I saw my first Swainson’s Warbler in eastern North Carolina, along the Roanoke River near the town of Weldon. The story is etched into my memory not for my experience with the bird, which was an obstructed view of a singing male through a mess of dense underbrush at about 100 feet, but for the effort it took to get there. I walked though woods, waded into stagnant back channels of the Roanoke, tracked through an entire field of grass to make my offer to the bird gods in the form of stinging nettle. For all of that, I was rewarded with a brief look at this often reclusive bird.
Subsequent trips to lowland Swainson’s Warbler country have put me in places to hear that rich, liquid song, but I’d never had the motivation to seek out another look at one. In my mind, all Swainson’s Warblers were like that first Swainson’s Warbler. Denizens of swampland and Giant Cane thickets. A bird you have to really work for, and one I probably would never really see well. Fast forward to last weekend.
I had the pleasure to attend the Carolina Bird Club’s spring meeting in Hendersonville, North Carolina. I was leading a couple field trips and basically hanging around with a number of birders form the state I don’t get to see that often. A minor tangent, if you’re not a member of your state’s ornithological society, you should be. I know a lot of birders enjoy being members of the ABA or their local club, and that’s all great, but so much great work is done on the state level, most of it by volunteers. Most of all, you get info on these great seasonal meetings, at which you get to bird with local experts and birders from all over. It’s a fairly inexpensive way to scratch that traveling itch without having to shell out for more expensive professional trips. And you usually get a subscription to the quarterly journal.
Anyway, I had a small group tasked with exploring part of Pisgah National Forest, a huge stretch of protected land that surrounds the Blue Ridge Parkway. One of our target species was Swainson’s Warbler. I had assumed that this mountain population, which takes to Rhododendron groves like the lowland birds take to Giant Cane, would be equally difficult to track down. I told me group about my experience with the species and prepared them for the possibility that we’d hear it but perhaps not see it. They seemed ok with this.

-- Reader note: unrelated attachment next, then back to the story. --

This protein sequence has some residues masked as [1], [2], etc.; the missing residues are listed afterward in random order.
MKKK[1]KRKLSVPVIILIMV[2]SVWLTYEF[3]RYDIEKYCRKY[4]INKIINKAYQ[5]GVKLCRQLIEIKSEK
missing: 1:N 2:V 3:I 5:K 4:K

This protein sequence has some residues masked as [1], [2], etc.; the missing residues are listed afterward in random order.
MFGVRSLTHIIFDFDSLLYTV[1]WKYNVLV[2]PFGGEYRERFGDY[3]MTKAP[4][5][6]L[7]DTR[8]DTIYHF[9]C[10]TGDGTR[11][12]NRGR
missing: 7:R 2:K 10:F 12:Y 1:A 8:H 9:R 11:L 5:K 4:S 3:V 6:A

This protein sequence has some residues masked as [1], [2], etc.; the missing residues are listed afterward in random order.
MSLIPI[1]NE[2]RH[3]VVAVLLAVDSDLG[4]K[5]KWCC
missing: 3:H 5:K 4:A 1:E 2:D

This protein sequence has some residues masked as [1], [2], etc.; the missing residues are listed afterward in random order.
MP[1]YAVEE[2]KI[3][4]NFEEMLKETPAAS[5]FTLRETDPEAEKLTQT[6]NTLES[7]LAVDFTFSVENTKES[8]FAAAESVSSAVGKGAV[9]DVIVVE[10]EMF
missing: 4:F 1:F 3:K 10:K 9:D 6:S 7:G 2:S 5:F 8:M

We parked at the Pisgah Nature Center and walked a gravel road that looped around the parking lot. Warblers of other species were plentiful. We had great looks at Worm-eating Warbler, Canada Warbler, and Black-throated Green Warbler. Ovenbirds were singing actively. I heard the first Swainson’s singing from a rhodo thicket just off the road. I was surprised to have it so near and considered out chances for seeing it to improve. So I played a snippet of the bird’s song on my phone.
I hadn’t heard more than the first slurring notes from my phone when the thing came rocketing out of the thicket as if it had been shot from a cannon. I quickly stuck my phone in my pocket. I no longer needed it. We were presented with front row seats to the Swainson’s Warbler show, no stinging nettle offering required.
We watched the bird sing for awhile, just as vociferously as it had been when hiding in the rhodo thicket. This was a bird who was confident in his choice of territory, and from my perspective he had chosen well. The thicket was at least the size of two school buses, and the bird had full run of it.
After apparently being confident that the weak-voiced would-be usurper had been driven off, it dove back into the middle of its lush kingdom singing with gusto as we walked off down the trail. All told, we heard 5 more male Swainson’s, though with a look that good no one felt as though we needed to disturb them. We had other birds to see, after all.
So I’m done with the Swainson’s Warblers of the lowlands. They can have their lowland forests and Giant Cane stands. They can keep their stagnant bogs and stinging nettle. From here on out, when I need to see Swainson’s Warblers, I’m going west.